Joanne Parisi, Associate, MacDonnells Law

Joanne Parisi's career was well and truly on course when she fast-tracked her degree at the University of Queensland in Brisbane to finish a year earlier than the five-year norm. From there, the future was always going to be bright, and she quickly secured a role with MacDonnells Law in 2004. This year, she was promoted to Associate.

MacDonnell's Law told Lawyers Weekly that Parisi's experience extends well beyond her years, and she brings to the firm an extensive knowledge in both litigation and commercial law. In her role as president of the Far North Queensland Law Association and vice president of the Cairns Community Legal Centre, she is able to balance her work in the firm with work outside in the community, demonstrating a genuine passion for the law.

Although just 26, Parisi lectures at James Cook University and often provides support for schools in marking assignments, mooting, and other academic activities.

Kate Meikle, Lawyer, Gilbert + Tobin

Having worked as a journalist and news producer with major media outlets including British Sky Broadcasting and News Limited, Kate Meikle is now making her mark in the litigation group at Gilbert + Tobin.

Before joining the firm, Meikle followed a passion for Aboriginal affairs, working as a lawyer at the Aboriginal Legal Service, representing clients in criminal matters in the Local and Children's Court.

Although Meikle spends the majority of her time advising clients on a wide range of commercial disputes in the Supreme and Federal Court, she continues pro bono work, assisting clients through the Domestic Violence Court Assistance Scheme.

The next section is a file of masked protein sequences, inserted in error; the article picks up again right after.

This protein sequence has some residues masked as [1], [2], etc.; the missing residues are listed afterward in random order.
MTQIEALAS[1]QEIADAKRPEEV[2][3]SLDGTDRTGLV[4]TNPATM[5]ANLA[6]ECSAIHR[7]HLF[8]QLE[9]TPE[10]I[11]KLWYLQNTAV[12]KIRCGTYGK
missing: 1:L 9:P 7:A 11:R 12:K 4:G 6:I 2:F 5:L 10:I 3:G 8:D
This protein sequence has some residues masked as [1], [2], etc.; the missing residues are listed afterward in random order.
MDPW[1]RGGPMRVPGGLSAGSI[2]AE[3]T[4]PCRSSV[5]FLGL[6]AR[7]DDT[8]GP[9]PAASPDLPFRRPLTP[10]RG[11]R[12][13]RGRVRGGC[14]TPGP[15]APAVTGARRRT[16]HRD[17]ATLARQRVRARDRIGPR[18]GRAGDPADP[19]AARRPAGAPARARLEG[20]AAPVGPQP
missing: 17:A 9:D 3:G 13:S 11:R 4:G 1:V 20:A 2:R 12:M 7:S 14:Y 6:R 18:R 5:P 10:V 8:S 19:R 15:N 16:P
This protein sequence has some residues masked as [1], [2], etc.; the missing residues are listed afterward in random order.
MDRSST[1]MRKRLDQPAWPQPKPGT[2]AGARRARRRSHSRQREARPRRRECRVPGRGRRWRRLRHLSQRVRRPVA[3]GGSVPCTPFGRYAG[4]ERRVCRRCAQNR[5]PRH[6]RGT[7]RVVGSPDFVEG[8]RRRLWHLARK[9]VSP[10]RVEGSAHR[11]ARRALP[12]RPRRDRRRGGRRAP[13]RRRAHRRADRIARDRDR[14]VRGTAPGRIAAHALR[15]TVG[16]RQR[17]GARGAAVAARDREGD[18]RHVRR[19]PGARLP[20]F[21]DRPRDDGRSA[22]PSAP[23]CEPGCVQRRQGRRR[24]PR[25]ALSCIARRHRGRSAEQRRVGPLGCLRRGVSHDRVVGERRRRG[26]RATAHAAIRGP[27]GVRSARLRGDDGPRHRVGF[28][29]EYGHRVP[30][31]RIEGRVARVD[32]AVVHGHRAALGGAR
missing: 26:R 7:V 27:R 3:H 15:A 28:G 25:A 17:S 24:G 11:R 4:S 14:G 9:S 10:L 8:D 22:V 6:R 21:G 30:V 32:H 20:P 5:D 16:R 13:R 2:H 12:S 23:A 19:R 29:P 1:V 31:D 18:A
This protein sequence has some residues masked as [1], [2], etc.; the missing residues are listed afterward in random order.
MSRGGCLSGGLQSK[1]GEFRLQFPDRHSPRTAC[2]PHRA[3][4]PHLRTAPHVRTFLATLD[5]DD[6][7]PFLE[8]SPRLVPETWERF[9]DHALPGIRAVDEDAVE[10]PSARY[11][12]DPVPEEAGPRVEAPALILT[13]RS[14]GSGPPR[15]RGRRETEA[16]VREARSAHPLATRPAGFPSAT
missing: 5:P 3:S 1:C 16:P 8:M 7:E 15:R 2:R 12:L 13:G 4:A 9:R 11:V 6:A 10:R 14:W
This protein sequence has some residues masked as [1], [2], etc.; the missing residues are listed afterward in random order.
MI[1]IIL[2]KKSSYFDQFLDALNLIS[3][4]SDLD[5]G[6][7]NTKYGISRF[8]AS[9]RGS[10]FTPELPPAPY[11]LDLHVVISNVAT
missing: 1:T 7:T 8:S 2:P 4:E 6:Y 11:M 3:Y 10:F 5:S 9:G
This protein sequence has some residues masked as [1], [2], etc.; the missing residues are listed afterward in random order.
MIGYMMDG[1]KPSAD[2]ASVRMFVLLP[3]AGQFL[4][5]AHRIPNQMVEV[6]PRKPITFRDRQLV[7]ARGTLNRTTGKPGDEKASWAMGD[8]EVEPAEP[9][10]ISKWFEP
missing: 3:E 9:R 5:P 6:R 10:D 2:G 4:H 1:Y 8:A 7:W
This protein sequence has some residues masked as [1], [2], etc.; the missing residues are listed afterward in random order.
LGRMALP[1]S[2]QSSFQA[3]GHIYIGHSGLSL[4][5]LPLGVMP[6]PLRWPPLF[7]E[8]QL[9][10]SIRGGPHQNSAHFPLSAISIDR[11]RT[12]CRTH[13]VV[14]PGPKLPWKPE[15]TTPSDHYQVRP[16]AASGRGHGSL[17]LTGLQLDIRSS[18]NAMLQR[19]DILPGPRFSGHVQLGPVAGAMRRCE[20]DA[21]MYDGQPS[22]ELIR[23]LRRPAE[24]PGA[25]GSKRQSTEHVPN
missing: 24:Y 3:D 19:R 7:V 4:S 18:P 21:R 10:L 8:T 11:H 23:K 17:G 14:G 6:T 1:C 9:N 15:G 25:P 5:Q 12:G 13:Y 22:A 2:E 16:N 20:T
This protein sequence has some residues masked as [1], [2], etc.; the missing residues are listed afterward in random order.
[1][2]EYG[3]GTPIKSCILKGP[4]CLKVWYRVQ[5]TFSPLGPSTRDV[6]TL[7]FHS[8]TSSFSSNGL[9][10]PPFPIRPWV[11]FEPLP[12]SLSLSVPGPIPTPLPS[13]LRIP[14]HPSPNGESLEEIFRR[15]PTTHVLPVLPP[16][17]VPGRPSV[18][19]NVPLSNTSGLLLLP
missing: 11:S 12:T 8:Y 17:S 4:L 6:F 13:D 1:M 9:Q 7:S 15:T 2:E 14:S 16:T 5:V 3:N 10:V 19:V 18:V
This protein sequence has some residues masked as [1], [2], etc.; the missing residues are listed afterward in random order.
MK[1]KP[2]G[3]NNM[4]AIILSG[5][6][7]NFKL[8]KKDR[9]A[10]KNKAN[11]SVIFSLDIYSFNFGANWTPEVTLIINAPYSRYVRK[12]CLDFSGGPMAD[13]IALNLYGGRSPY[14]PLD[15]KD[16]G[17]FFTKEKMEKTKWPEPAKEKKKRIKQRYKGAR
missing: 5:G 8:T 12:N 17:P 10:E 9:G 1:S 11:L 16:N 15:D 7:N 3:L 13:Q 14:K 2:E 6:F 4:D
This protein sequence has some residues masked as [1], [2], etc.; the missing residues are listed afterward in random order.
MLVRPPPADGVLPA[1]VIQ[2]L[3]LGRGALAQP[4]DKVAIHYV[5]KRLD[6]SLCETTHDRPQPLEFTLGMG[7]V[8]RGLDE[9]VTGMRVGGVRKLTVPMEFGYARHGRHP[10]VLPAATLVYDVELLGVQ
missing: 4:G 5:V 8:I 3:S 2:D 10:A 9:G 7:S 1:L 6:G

In fact, since joining G+T, Meikle has completed more than 100 hours of pro bono work, most notably managing two defended matters in the local court for disadvantaged clients. Most satisfying, she says, was the recent dismissal of all charges against an indigenous client charged with assaulting police on "the block" in Redfern. She has also found the time to work in an orphanage in Kenya since commencing her legal career.

Meikle says she's not sure what the future will hold for her, but is adamant the profession will offer plenty of avenues to explore. Right now, she says, she's keen to take in the experience of being involved in large-scale litigation and learn as much as she can from senior lawyers and partners. And just when the pace may have been slowing a little, Meikle ran a half-marathon for G+T in May

Alex Manos, Solicitor, DLA Philips Fox

Alex Manos is a qualified lawyer in Australia and the United Kingdom, specialising in employment litigation. He has traveled extensively through Asia and Europe and began his legal career in South Australia's Crown Solicitor's Office, within the industrial relations team. Manos has appeared in most jurisdictions including the Supreme Court of South Australia, where he regularly performed his own advocacy in administrative prosecutions on appeal before a single judge.

Employment quickly became his niche and in the UK he appeared in the Employment Tribunals and the County Court. He devoted one night a week to the Fulham Legal Rights Centre in London and obtained several successful outcomes in the Employment Tribunal for his pro bono clients.

While working for the Welfare Rights Centre in his first case in the Administrative Appeals Tribunal in Adelaide, Manos successfully argued that a $14,000 overpayment to a couple receiving a disability pension should be waived for exceptional reasons.

When he returned to Australia from the UK in 2007, Manos kept active in the area of workplace relations and has continued his pro bono work at DLA Philips Fox. His employment law experience has been put to use on the firm's marketing initiatives, presenting to a number of clients on various employment law topics and drafting articles and case reviews for DLA's internal client base.